Friday, January 22, 2021

Monthly Archives: May, 2020

Seton Hall University will open its campus for fall 2020; College still undecided

Seton Hall University announced on May 22 that its doors will open in the fall for a hybrid, flexible (“HyFlex”) plan that offers both in-person and online instruction, according to an announcement on its website. The university is the first public higher education institution in New Jersey to announce a decision for the upcoming semester.

Carly Rae Jepsen surprises fans with ‘Dedicated Side B’

Carly Rae Jepsen released “Dedicated Side B,” the follow-up album to her popular 2019 release, “Dedicated,” on May 21, rather unexpectedly. Jepsen had not released any promotional singles in conjunction with the record.

While entertaining, ‘Never Have I Ever’ been able to relate

The American coming-of-age comedy-drama series “Never Have I Ever,” created by Mindy Kaling and Lang Fisher, streamed on Netflix on April 27 and has boomed with popularity.

Gov. Murphy begins process of re-opening state amid coronavirus pandemic

Gov. Phil Murphy made an announcement on May 14, according to, to reopen New Jersey beaches, beginning the process of re-opening the state to its “new normal.” The order went into effect on May 22, the weekend of the unofficial start of the summer. The governor also recently allowed high schools to host in-person graduation ceremonies starting July 6, according to

Students continue to enroll in summer courses despite online instruction

With lower prices per class and in an effort to lighten up their coursework for future semesters, students continue to add online classes from the College to their summer schedules.

Theatre minor returns to the College by student demand

The College announced on May 4 that a new theatre minor is available once again to interested students, returning to the College after its original introduction in the early 2000s.

College responds to updated Title IX policies

The College has begun adapting to the new nationally-mandated Title IX policies released on May 6 by Secretary of the Department of Education Betsy DeVos. The new policies include creating a narrower definition of sexual harassment, incorporating informal cross-examination hearings and requiring schools to dismiss allegations of sexual harassment that occur outside of campus-controlled buildings.

Class of 2020 rings virtual graduation bells

In a time of grave uncertainty, academia knows one thing for sure: the College’s class of 2020 deserves a celebration. Pomp, circumstance and champagne were all in order for these historic graduates –– even if it had to be through a screen.

National Mental Health Month takes on new meaning in quarantine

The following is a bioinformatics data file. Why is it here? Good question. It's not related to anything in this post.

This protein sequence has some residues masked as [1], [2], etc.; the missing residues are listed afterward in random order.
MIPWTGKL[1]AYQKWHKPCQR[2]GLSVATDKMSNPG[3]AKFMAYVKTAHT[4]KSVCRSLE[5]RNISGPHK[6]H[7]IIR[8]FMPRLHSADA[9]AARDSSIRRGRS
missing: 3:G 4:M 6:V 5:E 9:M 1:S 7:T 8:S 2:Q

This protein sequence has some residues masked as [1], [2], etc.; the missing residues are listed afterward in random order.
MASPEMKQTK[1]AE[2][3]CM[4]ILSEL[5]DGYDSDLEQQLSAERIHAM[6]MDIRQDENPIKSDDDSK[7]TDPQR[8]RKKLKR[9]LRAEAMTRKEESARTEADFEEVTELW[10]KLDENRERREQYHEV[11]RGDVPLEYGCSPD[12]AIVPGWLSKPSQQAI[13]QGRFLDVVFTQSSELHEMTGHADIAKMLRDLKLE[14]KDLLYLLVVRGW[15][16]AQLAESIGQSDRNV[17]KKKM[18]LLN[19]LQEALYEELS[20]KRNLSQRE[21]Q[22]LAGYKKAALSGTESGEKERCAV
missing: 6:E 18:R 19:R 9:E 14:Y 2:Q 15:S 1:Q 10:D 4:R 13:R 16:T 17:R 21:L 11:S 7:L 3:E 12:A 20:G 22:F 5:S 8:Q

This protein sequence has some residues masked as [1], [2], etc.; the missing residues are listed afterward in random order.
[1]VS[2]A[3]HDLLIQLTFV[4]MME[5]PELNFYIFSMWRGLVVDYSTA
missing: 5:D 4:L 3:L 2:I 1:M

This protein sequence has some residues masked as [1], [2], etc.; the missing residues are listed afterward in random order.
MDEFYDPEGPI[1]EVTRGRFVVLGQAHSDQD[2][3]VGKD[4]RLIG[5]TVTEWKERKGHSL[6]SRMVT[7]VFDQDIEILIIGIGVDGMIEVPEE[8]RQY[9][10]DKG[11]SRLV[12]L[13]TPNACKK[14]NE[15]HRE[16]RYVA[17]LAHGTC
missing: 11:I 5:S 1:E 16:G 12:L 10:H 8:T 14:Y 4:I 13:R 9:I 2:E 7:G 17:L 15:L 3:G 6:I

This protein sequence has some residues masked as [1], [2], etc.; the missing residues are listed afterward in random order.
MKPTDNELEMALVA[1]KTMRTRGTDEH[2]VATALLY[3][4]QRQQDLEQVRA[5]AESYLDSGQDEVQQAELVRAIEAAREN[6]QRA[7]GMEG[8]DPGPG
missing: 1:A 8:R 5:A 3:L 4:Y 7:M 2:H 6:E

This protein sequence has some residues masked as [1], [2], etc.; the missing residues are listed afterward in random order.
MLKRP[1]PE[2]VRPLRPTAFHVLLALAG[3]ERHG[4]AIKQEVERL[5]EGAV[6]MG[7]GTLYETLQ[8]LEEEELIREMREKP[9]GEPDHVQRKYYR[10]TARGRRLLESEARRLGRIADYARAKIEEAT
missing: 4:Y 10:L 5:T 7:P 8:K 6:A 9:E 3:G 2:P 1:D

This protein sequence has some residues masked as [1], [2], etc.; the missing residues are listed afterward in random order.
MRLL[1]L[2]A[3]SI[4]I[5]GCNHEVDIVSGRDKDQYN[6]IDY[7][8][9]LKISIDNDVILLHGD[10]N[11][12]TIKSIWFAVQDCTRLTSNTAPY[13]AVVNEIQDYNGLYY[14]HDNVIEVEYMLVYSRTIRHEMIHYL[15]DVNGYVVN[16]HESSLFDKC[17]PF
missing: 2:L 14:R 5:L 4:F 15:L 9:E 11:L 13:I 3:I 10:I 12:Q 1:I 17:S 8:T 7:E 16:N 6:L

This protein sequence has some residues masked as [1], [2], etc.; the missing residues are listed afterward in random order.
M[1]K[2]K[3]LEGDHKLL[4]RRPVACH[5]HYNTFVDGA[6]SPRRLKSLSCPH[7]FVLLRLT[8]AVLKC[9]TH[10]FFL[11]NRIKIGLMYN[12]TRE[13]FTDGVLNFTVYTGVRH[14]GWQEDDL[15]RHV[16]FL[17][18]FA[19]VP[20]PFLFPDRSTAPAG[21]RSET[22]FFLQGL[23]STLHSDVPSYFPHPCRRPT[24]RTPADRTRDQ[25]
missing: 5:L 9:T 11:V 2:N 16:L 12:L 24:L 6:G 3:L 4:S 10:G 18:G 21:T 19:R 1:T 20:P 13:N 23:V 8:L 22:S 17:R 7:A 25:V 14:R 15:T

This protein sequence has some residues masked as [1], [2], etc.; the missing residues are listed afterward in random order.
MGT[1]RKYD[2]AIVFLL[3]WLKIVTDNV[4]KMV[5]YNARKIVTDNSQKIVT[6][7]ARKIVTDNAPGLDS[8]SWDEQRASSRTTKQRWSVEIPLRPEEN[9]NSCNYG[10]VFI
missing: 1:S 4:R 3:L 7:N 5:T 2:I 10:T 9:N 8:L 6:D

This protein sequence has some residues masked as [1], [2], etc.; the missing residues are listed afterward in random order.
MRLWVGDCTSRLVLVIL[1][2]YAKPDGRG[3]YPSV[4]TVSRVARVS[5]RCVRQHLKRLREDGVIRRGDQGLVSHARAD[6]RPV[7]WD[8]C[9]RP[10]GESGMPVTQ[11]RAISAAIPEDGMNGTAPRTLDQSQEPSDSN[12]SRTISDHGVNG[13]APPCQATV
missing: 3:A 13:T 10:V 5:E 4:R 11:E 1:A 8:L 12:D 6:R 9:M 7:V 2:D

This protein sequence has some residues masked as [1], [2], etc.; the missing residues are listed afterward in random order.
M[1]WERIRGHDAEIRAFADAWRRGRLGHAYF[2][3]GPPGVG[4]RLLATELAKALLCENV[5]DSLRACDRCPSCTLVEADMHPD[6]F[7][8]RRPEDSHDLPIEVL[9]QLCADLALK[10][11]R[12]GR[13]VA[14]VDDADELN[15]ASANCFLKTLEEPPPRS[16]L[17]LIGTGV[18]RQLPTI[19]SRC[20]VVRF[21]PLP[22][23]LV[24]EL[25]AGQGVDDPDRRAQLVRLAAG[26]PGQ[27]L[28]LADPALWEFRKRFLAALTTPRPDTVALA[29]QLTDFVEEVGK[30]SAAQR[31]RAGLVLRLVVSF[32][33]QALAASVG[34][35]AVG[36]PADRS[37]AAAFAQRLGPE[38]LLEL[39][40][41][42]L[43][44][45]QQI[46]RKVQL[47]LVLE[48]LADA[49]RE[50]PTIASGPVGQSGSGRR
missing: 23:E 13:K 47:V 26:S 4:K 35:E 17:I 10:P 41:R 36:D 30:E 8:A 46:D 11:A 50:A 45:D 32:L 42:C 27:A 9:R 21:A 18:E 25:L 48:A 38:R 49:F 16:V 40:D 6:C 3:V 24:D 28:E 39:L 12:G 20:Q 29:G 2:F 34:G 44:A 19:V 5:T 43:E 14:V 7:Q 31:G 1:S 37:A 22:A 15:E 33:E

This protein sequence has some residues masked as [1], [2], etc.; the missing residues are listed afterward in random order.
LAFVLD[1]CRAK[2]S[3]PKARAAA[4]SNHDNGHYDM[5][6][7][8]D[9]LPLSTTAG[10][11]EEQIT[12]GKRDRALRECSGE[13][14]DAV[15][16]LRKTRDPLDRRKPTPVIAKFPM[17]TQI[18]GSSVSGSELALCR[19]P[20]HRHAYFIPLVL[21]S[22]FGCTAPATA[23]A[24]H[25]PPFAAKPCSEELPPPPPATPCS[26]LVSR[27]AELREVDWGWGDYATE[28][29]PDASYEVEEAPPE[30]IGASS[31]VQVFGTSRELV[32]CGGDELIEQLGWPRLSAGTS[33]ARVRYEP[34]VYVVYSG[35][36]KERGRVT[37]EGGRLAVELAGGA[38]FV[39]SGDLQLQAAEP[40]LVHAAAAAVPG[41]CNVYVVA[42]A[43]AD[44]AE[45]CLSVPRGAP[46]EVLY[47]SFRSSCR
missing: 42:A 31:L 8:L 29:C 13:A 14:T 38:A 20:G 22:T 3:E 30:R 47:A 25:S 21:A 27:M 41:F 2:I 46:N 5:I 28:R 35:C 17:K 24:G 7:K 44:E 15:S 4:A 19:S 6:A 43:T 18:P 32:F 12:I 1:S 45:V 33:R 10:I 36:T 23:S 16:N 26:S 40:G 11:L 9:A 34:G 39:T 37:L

The end of the semester has finally arrived –– a time when most students relax and unwind in the increasingly warm weather. But due to the active pandemic, students can’t enjoy the luxury of going to the beach, movies or even stores without severe restrictions. Other than the end of the semester and the brink of summer, May also brings with it National Mental Health Month.

Paramore singer launches strong solo project with ‘Petals for Armor’

Hayley Williams, the lead singer of the pop-punk band Paramore, thrilled fans with the release on May 8 of her full-length solo album, “Petals for Armor.”

Paid or unpaid, internships open doors to full-time jobs

In a job market prioritizing workplace experience, internships are the golden ticket to securing credentials and providing an insight into career interests.

College implements testing-optional admissions policy amid outbreak

In response to the active coronavirus outbreak and its effects on standardized testing for high school students, the College announced on Tuesday, May 19, that it would implement a testing-optional admissions policy for first-year applicants.

Armstrong Hall’s renovations receive mixed reviews from students

While some students like junior mechanical engineering major Lauren Desimone believe the renovations “went really well,” others, like senior computer engineering major Paul Brodhead, feel that “it was all for nothing.”

Finishing up the year, students share what they miss most

The end of the school year is always bittersweet, but with the circumstances of COVID-19, it’s feeling more bitter than it does sweet for many. Even through the struggles, students at the College have hope for next semester, and are ready as ever to be back on campus. 
- Advertisment -

Most Read